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How Will Rachel Canning's Lawsuit Affect Her Paying for College?

Posted on Mar 06, 2014

Many of us here in New Jersey (and, in fact, across the country) are following the case of 18-year-old Rachel Canning, who is suing her parents for support after leaving (or being forced to leave) her parents' home and live with a friend, while still a senior in high school.

She says she wants them to take care of an outstanding $5,306 Morris Catholic tuition bill, pay her current living and transportation expenses, and free up her existing college fund, as she’s already been accepted to several universities.  Oh, and she wants them to pay her $12,000+ legal bill!

How Much Longer Are the Parents on the Hook?

The question becomes to what extent her parents are still responsible for her expenses, even though she is no longer living with them.  The judge last Tuesday denied Ms. Canning emergent relief, pending a full hearing in April, but his demeanor indicated that he was not sympathetic to her cause.

She wants the court to order her parents to finish paying for her high school education, but what about college?  She wants her college fund money, but what if that is not enough?  What if she needs more?

How Will She Handle Financial Aid Applications?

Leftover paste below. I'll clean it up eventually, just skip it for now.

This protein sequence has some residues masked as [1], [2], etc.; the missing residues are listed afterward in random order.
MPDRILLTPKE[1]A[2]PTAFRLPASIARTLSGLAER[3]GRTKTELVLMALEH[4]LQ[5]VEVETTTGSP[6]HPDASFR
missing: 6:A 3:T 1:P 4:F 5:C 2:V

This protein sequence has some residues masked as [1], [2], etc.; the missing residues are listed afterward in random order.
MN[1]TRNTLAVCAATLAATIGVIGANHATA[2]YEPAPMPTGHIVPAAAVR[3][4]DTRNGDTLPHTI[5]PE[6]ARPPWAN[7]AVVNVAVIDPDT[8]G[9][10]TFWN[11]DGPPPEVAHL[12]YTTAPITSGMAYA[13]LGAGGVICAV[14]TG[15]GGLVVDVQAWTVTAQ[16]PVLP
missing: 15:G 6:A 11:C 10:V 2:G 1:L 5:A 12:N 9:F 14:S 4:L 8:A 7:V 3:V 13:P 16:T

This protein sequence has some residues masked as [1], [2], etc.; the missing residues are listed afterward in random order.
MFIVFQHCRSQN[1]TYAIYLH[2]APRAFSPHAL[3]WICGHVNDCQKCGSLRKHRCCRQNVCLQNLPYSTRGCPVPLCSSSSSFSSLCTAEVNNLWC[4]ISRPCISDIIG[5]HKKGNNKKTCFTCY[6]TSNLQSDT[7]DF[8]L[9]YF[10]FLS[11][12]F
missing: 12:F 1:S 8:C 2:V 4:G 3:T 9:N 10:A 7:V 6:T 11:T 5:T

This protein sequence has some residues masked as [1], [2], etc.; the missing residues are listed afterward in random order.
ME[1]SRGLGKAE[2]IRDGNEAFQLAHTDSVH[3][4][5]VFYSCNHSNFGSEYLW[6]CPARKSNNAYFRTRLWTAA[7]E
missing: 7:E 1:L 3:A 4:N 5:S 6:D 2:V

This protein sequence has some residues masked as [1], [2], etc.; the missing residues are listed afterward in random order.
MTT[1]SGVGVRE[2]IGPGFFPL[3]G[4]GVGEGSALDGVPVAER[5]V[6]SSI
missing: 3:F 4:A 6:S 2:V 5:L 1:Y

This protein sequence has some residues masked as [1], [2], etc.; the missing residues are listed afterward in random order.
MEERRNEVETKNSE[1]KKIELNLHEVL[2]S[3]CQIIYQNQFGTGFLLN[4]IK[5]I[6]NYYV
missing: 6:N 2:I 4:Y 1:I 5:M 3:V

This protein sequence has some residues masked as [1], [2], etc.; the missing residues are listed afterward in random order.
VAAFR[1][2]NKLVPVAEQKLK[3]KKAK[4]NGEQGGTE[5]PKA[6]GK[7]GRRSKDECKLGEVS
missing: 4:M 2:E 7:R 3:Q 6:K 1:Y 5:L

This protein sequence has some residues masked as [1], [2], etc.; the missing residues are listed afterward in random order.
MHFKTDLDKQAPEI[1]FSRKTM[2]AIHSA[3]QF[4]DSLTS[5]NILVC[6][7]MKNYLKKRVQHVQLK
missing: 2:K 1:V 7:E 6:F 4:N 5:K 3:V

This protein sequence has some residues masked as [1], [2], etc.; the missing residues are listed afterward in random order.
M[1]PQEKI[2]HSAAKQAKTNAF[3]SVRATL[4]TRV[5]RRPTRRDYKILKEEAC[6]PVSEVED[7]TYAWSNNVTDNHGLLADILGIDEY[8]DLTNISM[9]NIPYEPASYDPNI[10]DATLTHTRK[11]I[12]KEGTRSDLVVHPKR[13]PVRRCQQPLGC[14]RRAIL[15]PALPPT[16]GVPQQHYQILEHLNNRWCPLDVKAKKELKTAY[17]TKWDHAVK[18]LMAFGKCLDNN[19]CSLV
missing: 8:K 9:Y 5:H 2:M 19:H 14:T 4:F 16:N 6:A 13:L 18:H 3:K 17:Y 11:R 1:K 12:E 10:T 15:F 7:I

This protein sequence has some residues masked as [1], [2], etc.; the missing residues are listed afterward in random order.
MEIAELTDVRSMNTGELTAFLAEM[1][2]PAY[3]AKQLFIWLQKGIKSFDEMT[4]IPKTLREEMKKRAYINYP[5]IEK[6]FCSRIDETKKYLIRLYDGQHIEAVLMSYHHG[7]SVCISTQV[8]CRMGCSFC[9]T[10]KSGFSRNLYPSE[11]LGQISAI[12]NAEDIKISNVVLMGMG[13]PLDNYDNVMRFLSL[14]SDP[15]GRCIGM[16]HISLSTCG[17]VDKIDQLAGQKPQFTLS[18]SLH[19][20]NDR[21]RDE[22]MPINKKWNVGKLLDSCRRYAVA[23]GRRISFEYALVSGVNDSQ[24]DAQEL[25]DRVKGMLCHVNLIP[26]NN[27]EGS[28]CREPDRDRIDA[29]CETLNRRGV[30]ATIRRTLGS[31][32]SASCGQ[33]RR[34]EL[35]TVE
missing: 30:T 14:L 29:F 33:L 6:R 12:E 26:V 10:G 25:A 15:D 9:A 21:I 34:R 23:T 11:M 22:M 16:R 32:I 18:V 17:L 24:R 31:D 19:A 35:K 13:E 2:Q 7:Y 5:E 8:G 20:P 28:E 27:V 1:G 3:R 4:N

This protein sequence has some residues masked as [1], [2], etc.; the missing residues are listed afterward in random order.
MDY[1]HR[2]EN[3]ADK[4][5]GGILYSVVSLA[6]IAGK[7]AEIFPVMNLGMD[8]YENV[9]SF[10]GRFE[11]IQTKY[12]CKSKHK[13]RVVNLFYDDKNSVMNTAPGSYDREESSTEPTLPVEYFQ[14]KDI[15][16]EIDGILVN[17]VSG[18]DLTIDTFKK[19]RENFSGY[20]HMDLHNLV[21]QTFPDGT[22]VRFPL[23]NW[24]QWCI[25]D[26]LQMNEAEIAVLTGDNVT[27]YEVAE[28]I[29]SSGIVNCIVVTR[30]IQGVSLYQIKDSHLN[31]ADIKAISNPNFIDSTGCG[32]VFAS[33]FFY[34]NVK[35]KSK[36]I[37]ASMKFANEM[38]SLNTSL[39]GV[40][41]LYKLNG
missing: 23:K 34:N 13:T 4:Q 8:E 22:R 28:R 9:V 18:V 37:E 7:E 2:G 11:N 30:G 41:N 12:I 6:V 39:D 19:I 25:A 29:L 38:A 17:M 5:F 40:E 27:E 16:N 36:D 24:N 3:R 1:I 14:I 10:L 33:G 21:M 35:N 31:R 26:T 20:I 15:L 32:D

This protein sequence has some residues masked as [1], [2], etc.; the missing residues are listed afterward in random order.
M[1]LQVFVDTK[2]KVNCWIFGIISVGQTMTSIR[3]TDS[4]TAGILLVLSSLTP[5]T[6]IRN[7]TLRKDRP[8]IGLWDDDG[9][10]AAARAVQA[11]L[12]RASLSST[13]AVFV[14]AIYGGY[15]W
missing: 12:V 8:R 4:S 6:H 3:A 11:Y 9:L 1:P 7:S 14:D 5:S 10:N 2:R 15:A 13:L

She is in her senior year, already accepted by several colleges, so she needs to fill out the FAFSA form to seek out financial aid.  Deadlines are looming for her schools, and she needs to get that done.  One outstanding question is, is she still a dependent of her parents now that she moved out of the house?  Ironically enough, she might not want to be!

If she does not heal her relationship with her parents, she could find paying for college more difficult.  If she is a dependent, her parents' income counts and contributes to the Effective Family Contribution towards college costs. This would reduce the Stafford money she could receive from the Department of Education, and perhaps other moneys that the schools may offer.

Could She Get More Money On Her Own?

In addition, dependent students receive less in Stafford money overall than emancipated ones.  Thus being emancipated from her parents could be the best thing for her.  If the judge declares her emancipated (or she marries her boyfriend), then her parents' income would not come into play, and she could get significantly more Stafford money.

On the other hand, if the judge denies her request for support and does not specifically emancipate her, her aid could drop. Plus, if her parents remain obdurate on helping her with Parent PLUS or other loans, she could find herself in quite a financial bind making up the difference.

It will be interesting to see how this case turns out, but I suspect that the outcome will be rather ironic, and not exactly what this young person was hoping for!

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Steven J. Richardson
Bankruptcy, Collections, Student Loan, DUI and Traffic Court attorney in Woodbury, NJ.